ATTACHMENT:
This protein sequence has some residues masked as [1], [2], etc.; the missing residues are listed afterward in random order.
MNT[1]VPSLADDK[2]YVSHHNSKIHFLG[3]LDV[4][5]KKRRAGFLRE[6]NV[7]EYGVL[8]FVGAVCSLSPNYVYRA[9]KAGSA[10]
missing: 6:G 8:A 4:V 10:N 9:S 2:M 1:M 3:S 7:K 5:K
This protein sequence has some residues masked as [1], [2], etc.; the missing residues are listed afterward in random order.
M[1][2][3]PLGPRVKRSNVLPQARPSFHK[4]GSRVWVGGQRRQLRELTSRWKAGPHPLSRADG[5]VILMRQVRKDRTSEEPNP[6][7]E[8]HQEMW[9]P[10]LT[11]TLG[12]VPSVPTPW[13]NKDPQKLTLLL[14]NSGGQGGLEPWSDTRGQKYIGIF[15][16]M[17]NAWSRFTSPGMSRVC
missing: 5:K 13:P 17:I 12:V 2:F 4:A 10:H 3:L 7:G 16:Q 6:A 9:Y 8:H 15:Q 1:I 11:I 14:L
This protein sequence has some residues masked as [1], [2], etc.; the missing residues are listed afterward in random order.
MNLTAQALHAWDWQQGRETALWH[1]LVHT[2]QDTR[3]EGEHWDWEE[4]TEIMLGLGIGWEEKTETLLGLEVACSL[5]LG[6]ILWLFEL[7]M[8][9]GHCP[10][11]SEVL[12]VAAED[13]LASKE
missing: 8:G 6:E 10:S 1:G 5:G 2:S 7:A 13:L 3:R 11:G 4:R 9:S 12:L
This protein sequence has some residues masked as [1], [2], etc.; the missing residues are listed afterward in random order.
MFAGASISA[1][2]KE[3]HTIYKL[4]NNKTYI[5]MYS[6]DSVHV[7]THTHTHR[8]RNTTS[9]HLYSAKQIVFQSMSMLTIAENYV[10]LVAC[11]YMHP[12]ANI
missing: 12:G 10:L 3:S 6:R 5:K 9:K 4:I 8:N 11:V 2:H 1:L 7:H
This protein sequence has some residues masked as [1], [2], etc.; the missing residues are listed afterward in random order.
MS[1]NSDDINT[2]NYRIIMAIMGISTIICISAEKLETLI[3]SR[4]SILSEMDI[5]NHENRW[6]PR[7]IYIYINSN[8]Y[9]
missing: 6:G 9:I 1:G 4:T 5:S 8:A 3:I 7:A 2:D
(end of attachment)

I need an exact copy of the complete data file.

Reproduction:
This protein sequence has some residues masked as [1], [2], etc.; the missing residues are listed afterward in random order.
MNT[1]VPSLADDK[2]YVSHHNSKIHFLG[3]LDV[4][5]KKRRAGFLRE[6]NV[7]EYGVL[8]FVGAVCSLSPNYVYRA[9]KAGSA[10]
missing: 6:G 8:A 4:V 10:N 9:S 2:M 1:M 3:S 7:K 5:K
This protein sequence has some residues masked as [1], [2], etc.; the missing residues are listed afterward in random order.
M[1][2][3]PLGPRVKRSNVLPQARPSFHK[4]GSRVWVGGQRRQLRELTSRWKAGPHPLSRADG[5]VILMRQVRKDRTSEEPNP[6][7]E[8]HQEMW[9]P[10]LT[11]TLG[12]VPSVPTPW[13]NKDPQKLTLLL[14]NSGGQGGLEPWSDTRGQKYIGIF[15][16]M[17]NAWSRFTSPGMSRVC
missing: 5:K 13:P 17:I 12:V 2:F 4:A 10:H 3:L 7:G 16:Q 6:A 9:Y 8:H 15:Q 1:I 11:I 14:L
This protein sequence has some residues masked as [1], [2], etc.; the missing residues are listed afterward in random order.
MNLTAQALHAWDWQQGRETALWH[1]LVHT[2]QDTR[3]EGEHWDWEE[4]TEIMLGLGIGWEEKTETLLGLEVACSL[5]LG[6]ILWLFEL[7]M[8][9]GHCP[10][11]SEVL[12]VAAED[13]LASKE
missing: 8:G 6:E 10:S 1:G 5:G 2:S 7:A 13:L 3:R 11:G 4:R 9:S 12:L
This protein sequence has some residues masked as [1], [2], etc.; the missing residues are listed afterward in random order.
MFAGASISA[1][2]KE[3]HTIYKL[4]NNKTYI[5]MYS[6]DSVHV[7]THTHTHR[8]RNTTS[9]HLYSAKQIVFQSMSMLTIAENYV[10]LVAC[11]YMHP[12]ANI
missing: 12:G 10:L 3:S 6:R 5:K 9:K 4:I 8:N 11:V 2:H 1:L 7:H
This protein sequence has some residues masked as [1], [2], etc.; the missing residues are listed afterward in random order.
MS[1]NSDDINT[2]NYRIIMAIMGISTIICISAEKLETLI[3]SR[4]SILSEMDI[5]NHENRW[6]PR[7]IYIYINSN[8]Y[9]
missing: 6:G 9:I 1:G 4:T 5:S 8:A 3:I 7:A 2:D